arrived home and the smell of homemade cookies drifted through the home drawing family members
toward the kitchen. TV shows insisted married couples sleep in twin beds and a viewer would never
see an advertisement for personal hygiene products. “Remembrances of Times Past” has all of this
and more. “This book is a nostalgic journey back to a time of model-T Fords, stay-at-home moms,
vinyl long-playing records, atom-bomb shelters, strict rules of etiquette, radio days and manual
typewriters.” People of the Twentieth Century have seen more changes than any other generation
through out history. Ms. Hiatt’s nostalgic look at the past brings us quiet days without cell phones or
computers, two lane highways and a time when folks waved at you with a smile on their face. Those
born in the first half of the century remember outhouses, tin bathtubs, family meal time, washing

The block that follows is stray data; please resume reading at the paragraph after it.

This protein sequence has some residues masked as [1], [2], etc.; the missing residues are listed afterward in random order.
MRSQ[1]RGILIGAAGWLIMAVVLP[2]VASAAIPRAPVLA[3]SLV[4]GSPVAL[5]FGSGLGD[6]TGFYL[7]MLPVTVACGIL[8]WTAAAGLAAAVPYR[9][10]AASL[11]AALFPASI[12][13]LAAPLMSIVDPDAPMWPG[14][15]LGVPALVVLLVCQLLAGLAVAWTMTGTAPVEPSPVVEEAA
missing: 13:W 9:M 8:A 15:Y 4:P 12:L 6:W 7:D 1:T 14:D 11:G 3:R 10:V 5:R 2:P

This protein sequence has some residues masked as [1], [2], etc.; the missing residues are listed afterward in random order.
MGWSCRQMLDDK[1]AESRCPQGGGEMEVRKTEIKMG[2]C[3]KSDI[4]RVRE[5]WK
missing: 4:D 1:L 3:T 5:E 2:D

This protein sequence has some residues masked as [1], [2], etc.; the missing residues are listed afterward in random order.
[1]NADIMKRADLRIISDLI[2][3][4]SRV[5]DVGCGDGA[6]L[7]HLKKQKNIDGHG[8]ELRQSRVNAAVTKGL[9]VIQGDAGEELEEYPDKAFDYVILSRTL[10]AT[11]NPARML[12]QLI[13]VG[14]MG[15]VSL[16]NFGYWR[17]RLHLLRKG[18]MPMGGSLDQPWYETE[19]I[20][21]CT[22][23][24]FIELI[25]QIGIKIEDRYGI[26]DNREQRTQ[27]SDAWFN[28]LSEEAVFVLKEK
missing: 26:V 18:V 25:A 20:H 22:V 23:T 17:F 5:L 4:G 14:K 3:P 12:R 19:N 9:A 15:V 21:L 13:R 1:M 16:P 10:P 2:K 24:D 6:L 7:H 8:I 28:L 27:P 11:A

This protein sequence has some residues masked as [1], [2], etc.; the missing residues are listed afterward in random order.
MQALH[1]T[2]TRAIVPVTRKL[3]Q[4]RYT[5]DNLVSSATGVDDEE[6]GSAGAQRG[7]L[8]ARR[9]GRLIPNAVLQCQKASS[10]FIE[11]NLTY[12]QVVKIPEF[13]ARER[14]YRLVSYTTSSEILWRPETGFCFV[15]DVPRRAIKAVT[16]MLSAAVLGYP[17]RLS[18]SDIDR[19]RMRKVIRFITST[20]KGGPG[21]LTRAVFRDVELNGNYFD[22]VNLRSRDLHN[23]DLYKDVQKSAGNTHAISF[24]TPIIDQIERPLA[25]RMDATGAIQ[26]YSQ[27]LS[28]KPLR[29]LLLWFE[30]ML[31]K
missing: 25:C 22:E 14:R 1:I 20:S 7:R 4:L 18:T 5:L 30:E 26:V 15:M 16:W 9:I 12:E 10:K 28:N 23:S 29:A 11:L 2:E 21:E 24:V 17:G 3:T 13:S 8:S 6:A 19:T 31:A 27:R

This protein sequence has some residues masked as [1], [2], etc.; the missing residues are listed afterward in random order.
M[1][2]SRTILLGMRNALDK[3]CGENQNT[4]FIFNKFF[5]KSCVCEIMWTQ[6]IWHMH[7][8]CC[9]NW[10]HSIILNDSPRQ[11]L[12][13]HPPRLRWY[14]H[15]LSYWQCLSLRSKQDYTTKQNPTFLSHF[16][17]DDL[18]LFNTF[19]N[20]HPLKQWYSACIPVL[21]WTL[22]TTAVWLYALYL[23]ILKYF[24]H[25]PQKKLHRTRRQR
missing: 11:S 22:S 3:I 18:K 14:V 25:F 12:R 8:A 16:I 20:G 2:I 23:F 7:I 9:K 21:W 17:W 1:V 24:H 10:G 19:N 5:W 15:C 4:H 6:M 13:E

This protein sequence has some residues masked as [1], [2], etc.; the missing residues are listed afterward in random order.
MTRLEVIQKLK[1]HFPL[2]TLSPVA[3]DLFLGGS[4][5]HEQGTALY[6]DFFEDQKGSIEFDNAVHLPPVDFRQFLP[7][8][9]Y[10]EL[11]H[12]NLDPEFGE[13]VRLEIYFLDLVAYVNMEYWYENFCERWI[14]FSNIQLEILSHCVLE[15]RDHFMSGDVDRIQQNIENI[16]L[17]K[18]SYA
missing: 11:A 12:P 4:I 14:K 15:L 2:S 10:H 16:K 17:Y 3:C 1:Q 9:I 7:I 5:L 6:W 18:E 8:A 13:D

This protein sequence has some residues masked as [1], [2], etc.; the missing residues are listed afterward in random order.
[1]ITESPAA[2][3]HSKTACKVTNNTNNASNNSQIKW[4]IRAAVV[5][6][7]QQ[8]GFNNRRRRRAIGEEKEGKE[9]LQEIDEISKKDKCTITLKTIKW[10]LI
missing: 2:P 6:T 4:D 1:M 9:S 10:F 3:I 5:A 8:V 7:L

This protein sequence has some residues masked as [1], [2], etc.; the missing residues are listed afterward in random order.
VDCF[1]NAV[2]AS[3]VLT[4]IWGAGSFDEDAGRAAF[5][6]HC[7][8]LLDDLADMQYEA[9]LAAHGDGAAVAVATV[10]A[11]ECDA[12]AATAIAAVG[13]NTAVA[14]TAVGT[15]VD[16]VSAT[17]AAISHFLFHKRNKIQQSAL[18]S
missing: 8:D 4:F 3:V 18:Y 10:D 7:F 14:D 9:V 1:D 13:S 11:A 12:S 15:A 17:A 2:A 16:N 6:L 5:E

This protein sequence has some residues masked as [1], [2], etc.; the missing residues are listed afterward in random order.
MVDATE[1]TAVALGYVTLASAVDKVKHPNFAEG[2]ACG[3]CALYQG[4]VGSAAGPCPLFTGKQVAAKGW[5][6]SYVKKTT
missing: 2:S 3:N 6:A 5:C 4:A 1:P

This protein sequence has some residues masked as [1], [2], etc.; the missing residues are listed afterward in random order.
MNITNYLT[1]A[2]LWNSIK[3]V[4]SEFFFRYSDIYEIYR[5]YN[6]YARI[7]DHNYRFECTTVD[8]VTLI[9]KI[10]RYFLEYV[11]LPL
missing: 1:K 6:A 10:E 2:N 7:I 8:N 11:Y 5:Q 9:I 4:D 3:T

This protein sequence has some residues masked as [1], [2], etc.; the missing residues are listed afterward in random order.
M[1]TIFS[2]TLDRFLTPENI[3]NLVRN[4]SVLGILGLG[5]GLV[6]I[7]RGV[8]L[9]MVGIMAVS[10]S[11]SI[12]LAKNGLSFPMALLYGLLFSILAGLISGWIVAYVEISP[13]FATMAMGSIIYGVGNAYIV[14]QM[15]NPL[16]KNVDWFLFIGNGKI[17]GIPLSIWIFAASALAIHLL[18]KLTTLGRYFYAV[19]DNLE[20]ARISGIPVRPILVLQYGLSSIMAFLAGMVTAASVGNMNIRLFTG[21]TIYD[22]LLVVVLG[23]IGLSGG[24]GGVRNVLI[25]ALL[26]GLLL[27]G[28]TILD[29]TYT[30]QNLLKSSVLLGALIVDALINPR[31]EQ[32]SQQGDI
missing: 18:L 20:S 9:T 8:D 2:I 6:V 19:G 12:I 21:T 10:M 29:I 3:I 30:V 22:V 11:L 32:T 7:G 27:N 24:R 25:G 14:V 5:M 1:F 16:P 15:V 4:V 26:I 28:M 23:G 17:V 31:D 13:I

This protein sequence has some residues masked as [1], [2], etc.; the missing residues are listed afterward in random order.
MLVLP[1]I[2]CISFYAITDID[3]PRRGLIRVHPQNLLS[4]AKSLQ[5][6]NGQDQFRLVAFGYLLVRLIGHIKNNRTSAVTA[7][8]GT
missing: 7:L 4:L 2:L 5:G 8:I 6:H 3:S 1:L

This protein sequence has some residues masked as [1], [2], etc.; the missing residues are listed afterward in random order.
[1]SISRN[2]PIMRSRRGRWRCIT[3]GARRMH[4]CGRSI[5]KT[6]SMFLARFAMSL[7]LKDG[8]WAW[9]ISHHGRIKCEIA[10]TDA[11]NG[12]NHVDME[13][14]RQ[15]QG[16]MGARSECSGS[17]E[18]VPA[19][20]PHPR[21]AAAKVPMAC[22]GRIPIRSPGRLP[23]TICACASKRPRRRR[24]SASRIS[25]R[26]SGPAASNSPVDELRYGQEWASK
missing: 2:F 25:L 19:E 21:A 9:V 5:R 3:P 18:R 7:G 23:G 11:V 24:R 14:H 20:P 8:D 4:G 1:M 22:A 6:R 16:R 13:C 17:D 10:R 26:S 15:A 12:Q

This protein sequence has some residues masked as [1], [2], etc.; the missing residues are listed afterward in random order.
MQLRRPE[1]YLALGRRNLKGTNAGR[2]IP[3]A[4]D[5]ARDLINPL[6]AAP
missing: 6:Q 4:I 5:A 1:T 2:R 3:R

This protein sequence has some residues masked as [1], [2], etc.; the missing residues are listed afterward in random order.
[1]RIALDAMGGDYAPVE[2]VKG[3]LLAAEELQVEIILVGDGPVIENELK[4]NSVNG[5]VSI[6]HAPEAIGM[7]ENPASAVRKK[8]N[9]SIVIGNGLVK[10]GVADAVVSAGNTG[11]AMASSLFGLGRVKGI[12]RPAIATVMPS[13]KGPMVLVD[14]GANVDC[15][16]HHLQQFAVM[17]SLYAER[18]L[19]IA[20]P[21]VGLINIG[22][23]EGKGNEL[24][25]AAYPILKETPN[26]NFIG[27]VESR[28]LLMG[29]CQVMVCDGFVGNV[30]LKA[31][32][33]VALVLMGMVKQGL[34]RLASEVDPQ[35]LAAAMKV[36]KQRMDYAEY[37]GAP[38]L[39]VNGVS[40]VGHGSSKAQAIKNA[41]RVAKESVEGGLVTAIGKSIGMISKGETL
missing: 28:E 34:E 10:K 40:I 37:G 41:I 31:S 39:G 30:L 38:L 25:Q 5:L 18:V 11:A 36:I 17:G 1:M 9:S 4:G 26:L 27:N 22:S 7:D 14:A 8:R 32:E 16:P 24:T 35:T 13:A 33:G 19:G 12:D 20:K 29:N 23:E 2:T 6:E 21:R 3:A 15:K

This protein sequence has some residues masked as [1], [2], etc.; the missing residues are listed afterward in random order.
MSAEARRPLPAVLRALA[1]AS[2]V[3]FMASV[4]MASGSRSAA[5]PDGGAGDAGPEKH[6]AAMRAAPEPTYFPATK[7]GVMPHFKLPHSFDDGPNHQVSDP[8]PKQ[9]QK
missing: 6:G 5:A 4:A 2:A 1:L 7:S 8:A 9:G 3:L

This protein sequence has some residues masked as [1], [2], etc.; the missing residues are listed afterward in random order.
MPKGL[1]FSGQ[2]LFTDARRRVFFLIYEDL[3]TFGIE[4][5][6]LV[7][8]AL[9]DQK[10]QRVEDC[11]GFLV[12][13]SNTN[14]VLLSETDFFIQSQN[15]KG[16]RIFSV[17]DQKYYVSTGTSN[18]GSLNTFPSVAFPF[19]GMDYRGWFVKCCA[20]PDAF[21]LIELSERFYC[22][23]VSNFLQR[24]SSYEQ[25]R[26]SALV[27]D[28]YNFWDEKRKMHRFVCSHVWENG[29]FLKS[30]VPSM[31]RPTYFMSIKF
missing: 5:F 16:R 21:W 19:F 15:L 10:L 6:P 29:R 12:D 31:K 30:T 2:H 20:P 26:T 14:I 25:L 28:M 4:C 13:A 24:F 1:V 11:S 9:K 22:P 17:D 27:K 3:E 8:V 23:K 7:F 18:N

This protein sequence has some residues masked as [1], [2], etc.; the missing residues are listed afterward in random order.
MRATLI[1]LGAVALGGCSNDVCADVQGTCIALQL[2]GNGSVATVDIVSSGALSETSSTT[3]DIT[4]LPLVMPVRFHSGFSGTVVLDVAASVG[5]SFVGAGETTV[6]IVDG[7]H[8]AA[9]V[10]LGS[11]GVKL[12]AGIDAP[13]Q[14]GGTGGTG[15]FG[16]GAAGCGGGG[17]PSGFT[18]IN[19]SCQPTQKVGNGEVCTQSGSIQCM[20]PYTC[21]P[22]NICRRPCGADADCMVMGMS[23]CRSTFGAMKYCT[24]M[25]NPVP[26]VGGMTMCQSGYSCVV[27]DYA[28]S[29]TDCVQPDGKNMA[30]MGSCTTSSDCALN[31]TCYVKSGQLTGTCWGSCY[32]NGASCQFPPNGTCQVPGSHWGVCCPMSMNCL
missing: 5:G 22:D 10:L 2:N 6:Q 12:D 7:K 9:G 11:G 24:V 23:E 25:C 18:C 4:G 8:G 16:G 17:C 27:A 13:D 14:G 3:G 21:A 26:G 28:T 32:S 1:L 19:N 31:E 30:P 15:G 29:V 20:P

your own dishes and skates that need keys. They remember a time without shopping on Sunday’s,
pantyhose, and private phone lines. The past was a time of innocence.
Ms. Hiatt offers a balanced look at the past remembering not only the “good old days” but the
hardship and fears that surrounded that time period. Rarely was there indoor plumbing and there
were no automatic dishwashers (other than the woman of the house), cell phones or computers. It
was a time of depression, many lost their homes and families. It was a time of fear with the threats
of war and the construction of bomb shelters.
This is the kind of book you want to spend time enjoying. I’m glad Ms. Hiatt jogged our memory.She has offered us wisdom and insight into our past. It is with pleasure that I highly recommend this
ON THE BOOKSHELF by staffer Adrienne Wertz
What I thought: I love reading books that take my 20-something generation to a time of 20-somethings who grew up 50 and 60 years ago. This book is an opportunity to turn off the television, the cell phone, the My Space, and be taken back to a time when nude photos were considered risqué, when vinyl records were the coolest, and to the opening of the first movie theater in Pittsburgh, showing the longest moving picture at the time: “The Great Train Robbery,” lasting a mind-numbing 12 minutes.